7 Leadership Lessons From the Battlefield To the Boardroom

Battlefield Photo

The demands of business leadership are changing as globalization and a growing flood of information make the jobs of leadership teams more complex. Can the old hierarchical style of leadership keep up? What should take its place?

A recent WSJ article interviewed retired Generals Stan McChrystal and Mike Flynn about their experiences on the battlefield and how to apply those lessons towards business. While the meaning of competition may be different for business versus the military, the principles of defeating the competition through a focused strategy and great execution are the same. Here are their seven leadership takeaways from the battlefield for the boardroom.

How Do You Stay Great? #1 Way Executives Fail


“If you watch sports, you know that world-class athletes don’t stay world-class for long. While executives and leaders don’t age nearly as fast as athletes do, companies, markets and technology change 1,000 times faster than football. As a result, the executive who is spectacular in this year’s 100-person startup may be washed up in next year’s version when the company has 400 people and $100 million in revenue.”

This quote is by Ben Horowitz, a cofounder and Partner of the venture capital firm Andreessen Horowitz based in Menlo Park. It really started me thinking. After all, what do we base our company’s future on but that of an A Class team? And how do we keep our team great?

The 4Ps Are Out, the 4Es Are In

experience conceptual meter

The significant transformation of customer behavior continues at full speed today. I have written about this topic in the past, and I think it is time to put it at the forefront again. “Today’s consumer has seized control. Audiences have shattered into fragments and slices. Product differences can last minutes, not years. The new ecosystem is millions and billions of unstructured one-to-one and peer-to-peer conversations.”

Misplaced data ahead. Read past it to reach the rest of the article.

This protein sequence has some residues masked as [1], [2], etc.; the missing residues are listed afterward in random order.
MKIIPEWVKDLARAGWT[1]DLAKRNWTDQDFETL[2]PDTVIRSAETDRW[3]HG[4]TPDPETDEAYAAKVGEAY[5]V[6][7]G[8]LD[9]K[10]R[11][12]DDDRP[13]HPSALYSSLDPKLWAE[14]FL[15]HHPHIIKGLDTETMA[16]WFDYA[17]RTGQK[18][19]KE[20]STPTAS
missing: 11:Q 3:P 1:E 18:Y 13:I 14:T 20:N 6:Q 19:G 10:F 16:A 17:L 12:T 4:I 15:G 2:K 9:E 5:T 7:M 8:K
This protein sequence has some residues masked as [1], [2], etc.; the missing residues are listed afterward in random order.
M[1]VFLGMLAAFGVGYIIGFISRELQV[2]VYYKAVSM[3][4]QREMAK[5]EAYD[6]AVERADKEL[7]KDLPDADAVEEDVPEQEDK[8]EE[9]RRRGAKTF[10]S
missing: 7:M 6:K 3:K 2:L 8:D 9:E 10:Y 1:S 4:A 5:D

The four “P’s” of marketing (Product, Price, Place, and Promotion) are old news. They’ve been replaced with the four “E’s” — Experience, Exchange, Everyplace, Evangelism. Brian Fetherstonhaugh from Ogilvy & Mather introduced a new framework almost 5 years ago – and I think it is still very relevant today. It’s a new tool kit. They advise to throw away the Four Ps and embrace the Four Es …

7 Marketing Truths Every Business Leader Should Know


If you ask 20 business leaders to define marketing, you’ll get many different answers. Yet it plays a pivotal role in your business. In a recent Entrepreneur column Steve Tobak, managing partner of Silicon Valley based Invisor Consulting, asks why is marketing so hard to pin down and how do great marketers learn about marketing?

So how do great marketers learn about marketing? Tobak contends it’s on the job. Here are 7 truths Steve Tobak has learned along the way that every business leader should know.

Can You Do Less, But Better?


We can have it all! In our work, play and relationship worlds, technology, Google and unprecedented accessibility often lead to our relentless pursuit of more. Author Greg McKeown states, “Our whole society has become consumed by the undisciplined pursuit of more.”

This can lead to: Finding yourself too busy to plan. Trying to fit it all in. Everything seems important to you. When things don’t fit, you try to force it. You sometimes feel overworked and underutilized. And you are drunk with possibilities. Here is how to do less, but better …